by Amanda Rohrer

The economy’s getting better – the unemployment rate in Minnesota is down below six percent and the monthly employment numbers show more jobs this year than last year. But while there are more jobs and more people employed, the number of people out of work for a year or more (pdf) is still historically high: 44,000 Minnesotans were unemployed a year or more in 2010.


If you’re one of them, you might be wondering how you can take advantage of the improving economy. There’s been improvement, but there are still more workers than jobs, and workers who have been unemployed for a long time are competing against those with much shorter spells of unemployment for the favor of employers who can have their pick. 


Recently, the Harvard Business Review looked at a survey of employers to get an idea of what the people hiring want from applicants. To get a job when the odds aren’t in your favor, the trick is to distinguish yourself.  You may not have been unemployed, but that doesn’t mean you were idle.  Don’t leave the gap on your resume – if you took a class or worked a temporary position or volunteered, make note of it.  Just be sure to relate it back to the job you’re applying to and the skills you have and used.  Coaching a sports team might have required you to use organizational and management skills, or volunteering on church projects might have required you to keep track of a budget.  Demonstrating that you haven’t lost your edge can only make you look better to potential employers.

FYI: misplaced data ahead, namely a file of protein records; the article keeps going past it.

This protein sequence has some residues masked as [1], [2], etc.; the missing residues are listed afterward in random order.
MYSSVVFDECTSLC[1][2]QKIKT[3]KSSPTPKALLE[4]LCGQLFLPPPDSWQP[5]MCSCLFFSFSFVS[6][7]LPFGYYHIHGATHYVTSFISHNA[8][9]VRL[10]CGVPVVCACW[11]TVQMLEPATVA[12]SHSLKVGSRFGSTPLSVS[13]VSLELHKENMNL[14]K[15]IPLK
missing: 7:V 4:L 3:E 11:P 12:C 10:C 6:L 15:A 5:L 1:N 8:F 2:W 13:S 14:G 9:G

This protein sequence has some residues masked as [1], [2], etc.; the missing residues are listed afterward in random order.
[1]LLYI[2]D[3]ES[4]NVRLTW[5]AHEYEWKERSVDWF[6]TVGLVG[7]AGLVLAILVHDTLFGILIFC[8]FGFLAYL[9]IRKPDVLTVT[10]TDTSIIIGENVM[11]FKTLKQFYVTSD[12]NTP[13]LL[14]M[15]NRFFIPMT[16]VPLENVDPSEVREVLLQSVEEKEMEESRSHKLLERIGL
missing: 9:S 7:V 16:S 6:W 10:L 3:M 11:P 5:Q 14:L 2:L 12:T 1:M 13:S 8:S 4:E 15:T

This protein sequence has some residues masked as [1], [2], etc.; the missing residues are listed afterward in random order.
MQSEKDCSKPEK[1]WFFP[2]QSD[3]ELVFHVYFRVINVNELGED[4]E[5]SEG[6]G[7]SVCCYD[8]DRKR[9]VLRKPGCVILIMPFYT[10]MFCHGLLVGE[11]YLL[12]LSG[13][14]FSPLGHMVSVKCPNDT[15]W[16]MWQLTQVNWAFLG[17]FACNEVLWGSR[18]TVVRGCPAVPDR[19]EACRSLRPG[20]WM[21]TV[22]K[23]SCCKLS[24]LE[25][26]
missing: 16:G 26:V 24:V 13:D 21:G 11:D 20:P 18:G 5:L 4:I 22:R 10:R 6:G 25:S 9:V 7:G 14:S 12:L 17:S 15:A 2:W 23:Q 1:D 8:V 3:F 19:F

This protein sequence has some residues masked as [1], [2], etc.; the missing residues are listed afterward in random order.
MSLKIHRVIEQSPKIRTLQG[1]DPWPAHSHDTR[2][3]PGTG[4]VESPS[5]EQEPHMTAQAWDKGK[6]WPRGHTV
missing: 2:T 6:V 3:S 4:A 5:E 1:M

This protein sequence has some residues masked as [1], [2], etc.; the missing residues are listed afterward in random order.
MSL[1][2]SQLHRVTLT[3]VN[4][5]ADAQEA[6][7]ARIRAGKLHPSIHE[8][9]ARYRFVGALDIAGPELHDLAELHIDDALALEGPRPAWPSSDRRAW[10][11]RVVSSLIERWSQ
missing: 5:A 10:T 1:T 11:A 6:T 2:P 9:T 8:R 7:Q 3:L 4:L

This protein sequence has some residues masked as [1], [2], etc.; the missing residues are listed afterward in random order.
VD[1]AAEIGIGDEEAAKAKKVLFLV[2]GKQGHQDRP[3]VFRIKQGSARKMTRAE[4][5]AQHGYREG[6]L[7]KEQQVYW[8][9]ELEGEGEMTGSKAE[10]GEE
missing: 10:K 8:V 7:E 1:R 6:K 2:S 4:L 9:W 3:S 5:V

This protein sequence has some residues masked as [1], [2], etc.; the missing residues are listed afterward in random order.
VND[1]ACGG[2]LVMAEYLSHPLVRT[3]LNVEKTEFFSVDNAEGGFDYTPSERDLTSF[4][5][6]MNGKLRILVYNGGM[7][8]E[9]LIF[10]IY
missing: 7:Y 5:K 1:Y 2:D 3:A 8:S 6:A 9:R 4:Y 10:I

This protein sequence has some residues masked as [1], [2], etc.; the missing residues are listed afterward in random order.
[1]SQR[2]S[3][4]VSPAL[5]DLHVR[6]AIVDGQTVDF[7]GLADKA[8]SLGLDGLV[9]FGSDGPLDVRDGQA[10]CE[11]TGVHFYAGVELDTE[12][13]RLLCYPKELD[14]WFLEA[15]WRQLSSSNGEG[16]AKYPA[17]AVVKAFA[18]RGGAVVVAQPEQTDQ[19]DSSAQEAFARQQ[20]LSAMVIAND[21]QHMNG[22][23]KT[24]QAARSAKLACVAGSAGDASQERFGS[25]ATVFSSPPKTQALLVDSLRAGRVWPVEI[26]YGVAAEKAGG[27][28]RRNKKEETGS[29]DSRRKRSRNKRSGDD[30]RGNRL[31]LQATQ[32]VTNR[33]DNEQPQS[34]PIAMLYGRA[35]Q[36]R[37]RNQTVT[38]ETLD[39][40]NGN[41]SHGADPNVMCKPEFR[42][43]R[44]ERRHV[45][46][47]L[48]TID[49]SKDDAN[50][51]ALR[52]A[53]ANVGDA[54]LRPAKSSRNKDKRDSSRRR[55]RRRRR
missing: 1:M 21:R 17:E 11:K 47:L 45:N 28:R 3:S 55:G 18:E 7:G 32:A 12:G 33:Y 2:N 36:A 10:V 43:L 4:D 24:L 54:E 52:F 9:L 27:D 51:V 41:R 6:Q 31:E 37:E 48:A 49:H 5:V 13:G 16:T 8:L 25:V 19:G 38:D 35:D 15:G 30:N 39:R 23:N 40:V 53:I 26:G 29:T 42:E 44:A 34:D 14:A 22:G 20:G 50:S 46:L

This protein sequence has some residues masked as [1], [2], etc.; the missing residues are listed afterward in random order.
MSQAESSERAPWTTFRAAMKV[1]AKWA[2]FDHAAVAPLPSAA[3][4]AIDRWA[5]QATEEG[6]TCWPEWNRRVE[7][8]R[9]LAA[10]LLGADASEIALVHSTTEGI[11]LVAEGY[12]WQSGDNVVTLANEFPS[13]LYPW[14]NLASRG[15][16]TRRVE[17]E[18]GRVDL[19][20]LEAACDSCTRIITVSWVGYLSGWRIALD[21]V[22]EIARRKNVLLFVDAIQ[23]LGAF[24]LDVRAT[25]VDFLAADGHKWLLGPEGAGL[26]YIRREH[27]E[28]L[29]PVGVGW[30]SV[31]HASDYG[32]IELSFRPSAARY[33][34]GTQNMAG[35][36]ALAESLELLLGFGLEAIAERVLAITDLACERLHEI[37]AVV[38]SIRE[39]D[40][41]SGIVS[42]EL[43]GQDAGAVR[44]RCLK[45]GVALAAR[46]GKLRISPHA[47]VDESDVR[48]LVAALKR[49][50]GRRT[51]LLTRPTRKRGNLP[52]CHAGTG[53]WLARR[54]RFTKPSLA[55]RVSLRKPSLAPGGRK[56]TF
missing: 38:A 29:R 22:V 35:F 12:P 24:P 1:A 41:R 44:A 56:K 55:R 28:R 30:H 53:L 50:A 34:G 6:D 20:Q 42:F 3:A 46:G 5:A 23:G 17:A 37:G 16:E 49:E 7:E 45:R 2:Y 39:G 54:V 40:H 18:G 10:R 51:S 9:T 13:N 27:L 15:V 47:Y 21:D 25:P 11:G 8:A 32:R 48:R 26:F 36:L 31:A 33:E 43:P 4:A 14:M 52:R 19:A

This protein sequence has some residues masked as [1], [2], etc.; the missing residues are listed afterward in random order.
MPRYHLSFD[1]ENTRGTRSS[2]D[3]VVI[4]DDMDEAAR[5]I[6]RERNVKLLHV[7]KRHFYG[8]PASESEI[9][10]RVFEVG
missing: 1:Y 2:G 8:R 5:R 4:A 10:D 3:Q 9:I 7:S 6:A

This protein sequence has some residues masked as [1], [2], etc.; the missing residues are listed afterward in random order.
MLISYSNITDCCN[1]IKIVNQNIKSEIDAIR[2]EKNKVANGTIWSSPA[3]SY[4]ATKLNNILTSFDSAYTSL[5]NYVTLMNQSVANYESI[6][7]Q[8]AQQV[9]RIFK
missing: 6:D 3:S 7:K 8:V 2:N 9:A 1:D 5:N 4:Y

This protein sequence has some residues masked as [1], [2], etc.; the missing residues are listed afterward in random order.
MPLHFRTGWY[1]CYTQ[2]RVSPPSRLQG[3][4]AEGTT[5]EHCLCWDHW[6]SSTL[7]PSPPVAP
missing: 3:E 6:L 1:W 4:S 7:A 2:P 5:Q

It is important to also keep an open mind: while jobs are coming back, not all industries are improving at the same rate (pdf). Manufacturing employment is improving, but has yet to replace all the jobs lost during the recession.  The education and health care industries both grew during the recession and slightly faster growth now, during the recovery.  Construction, though, is still losing jobs.  So if you did office work for a construction firm, maybe it’s time to see how other industries can use your transferrable skills.


Many online tools, like Minnesota’s Job Skills Transfer Assessment Tool  or the national MySkillsMyFuture website will allow you to navigate other career fields that are a good match to your current or previous work experience. In addition to finding related jobs, you’ll also find career profiles, training information, and links to job openings. These sites are aimed at getting you back to work.


Amanda Rohrer is an unemployment analyst with the Labor Market Information Office at the Minnesota Department of Employment and Economic Development.